The Florida Museum of Natural History and partners hosted the 30th Annual Meeting of the Society for the Preservation of Natural History Collections (SPNHC) from May 17-23, 2015, at the Hilton University of Florida Conference Center in Gainesville, Florida. The theme of the conference was “Making Natural History Collections Accessible Through New and Innovative Approaches and Partnerships”. iDigBio had a large presence at the meeting and supported a reception for staff from TCNs, the plenary session, two symposia, two special interest groups, DemoCamp, and a conference exhibit.
iDigBio’s activities at SPNHC kicked off with a reception for TCN participants and iDigBio staff on Monday evening in the exhibit hall for the Florida Museum of Natural History. Participants were encouraged to reach out and make new connections and collaborations.
Tuesday was the official first day of SPNHC 2015 and began with a Plenary Session entitled “Collections in the 21st Century.” The Plenary was sponsored by the Natural Science Collections Alliance (NSCA), Biodiversity Collections Network (BCoN) and iDigBio. You can view a pdf of the conference program for a list of speakers and iDigBio's Vimeo to access recordings of the presentations.
Wednesday was day one of a day-and-a-half symposium entitled “Specimens Full Circle: Collection to Digitization to Data Use”. This symposium had four tracks: collection of museum specimens, digitization (includes imaging and other media), use of the resulting digitized data in research, and digitization project management. To learn more about this symposium, read Deb Paul’s blog post, and visit the “Specimens Full Circle” wiki page.
On Thursday, presentations for the “Specimens Full Circle” symposium continued (visit the wiki to learn more about day two's presentations), and the all-day symposium “iDigBio Small Collections Network: Contributions of Small Natural Historical Collections” took place. This second symposium was jointly sponsored by iDigBio and the Small Collections Network (SCNet). Presentations from Small Collections fell into three tracks: small collections - the key to educating future generations of scientists; digitization practices and challenges in small collections and museums; and reaching out to small collections. To learn more, read Gil Nelson’s blog post (coming soon) and visit the symposium’s wiki.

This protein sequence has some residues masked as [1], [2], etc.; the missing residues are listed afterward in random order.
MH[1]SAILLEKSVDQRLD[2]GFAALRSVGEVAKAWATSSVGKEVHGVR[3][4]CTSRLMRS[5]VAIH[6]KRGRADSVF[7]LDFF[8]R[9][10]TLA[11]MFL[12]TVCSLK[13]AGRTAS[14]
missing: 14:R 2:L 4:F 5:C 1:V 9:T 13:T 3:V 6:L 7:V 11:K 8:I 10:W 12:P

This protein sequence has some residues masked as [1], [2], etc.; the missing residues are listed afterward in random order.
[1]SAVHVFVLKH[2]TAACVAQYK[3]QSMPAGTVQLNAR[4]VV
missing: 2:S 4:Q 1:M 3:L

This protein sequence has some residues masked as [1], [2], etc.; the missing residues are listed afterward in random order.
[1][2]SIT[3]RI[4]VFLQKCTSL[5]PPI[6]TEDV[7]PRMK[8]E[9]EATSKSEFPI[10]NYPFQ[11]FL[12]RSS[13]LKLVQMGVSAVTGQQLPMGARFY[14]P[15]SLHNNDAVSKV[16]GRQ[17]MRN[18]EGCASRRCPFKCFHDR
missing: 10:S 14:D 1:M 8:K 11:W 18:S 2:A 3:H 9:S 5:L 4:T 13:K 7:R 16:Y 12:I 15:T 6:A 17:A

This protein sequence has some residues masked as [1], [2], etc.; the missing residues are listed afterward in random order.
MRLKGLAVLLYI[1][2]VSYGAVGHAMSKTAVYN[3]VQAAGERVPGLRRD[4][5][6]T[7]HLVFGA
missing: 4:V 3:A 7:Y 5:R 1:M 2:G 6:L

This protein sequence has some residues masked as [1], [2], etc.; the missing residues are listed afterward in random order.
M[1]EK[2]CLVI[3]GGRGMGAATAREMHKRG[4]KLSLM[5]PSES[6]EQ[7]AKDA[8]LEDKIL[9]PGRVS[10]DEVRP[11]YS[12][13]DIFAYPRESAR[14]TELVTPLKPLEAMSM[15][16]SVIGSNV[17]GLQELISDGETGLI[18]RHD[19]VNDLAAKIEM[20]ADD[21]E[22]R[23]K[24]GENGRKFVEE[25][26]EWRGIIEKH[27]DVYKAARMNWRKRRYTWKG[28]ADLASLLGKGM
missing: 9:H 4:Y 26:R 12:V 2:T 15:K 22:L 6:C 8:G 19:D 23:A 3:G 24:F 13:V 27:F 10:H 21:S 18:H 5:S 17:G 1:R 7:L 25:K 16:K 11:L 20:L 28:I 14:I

Worldwide Engagement for the Digitization of Biocollections (WeDigBio) hosted a Special Interest Group session Thursday afternoon that gave participants the opportunity to learn more about WeDigBio and discover how individuals and institutions can get involved in this new initiative. To learn more about WeDigBio, visit their newly designed website.
DemoCamp also occurred on Thursday afternoon and provided a venue for promotion of technological solutions to advance the field of museum curation and specimen digitization, with broad applications for biology and biodiversity informatics. Live demonstrations were welcomed in any technologies relevant to biologists, collections managers, or biodiversity information managers, as well as technologies that enable the broader use of data, or enable citizen scientist participation. DemoCamp included demonstrations of features and capabilities of Lifemapper, Arctos, and Specify. Visit the DemoCamp wiki to hear recordings.
iDigBio helped to conclude the meeting with a Special Interest Group session on Friday afternoon entitled “TCN Coffee Klatch.” Current TCN participants along with iDigBio personnel and Roland Roberts from NSF gathered to discuss ADBC, TCNs, and iDigBio, and how to get involved in the national digitization effort. The informal Q&A drew 30 participants and facilitated a productive discussion on not only proposals, but also NSF expectations for TCN collaborators once funding is awarded. A special thanks to Roland Roberts and to all of our TCN participants!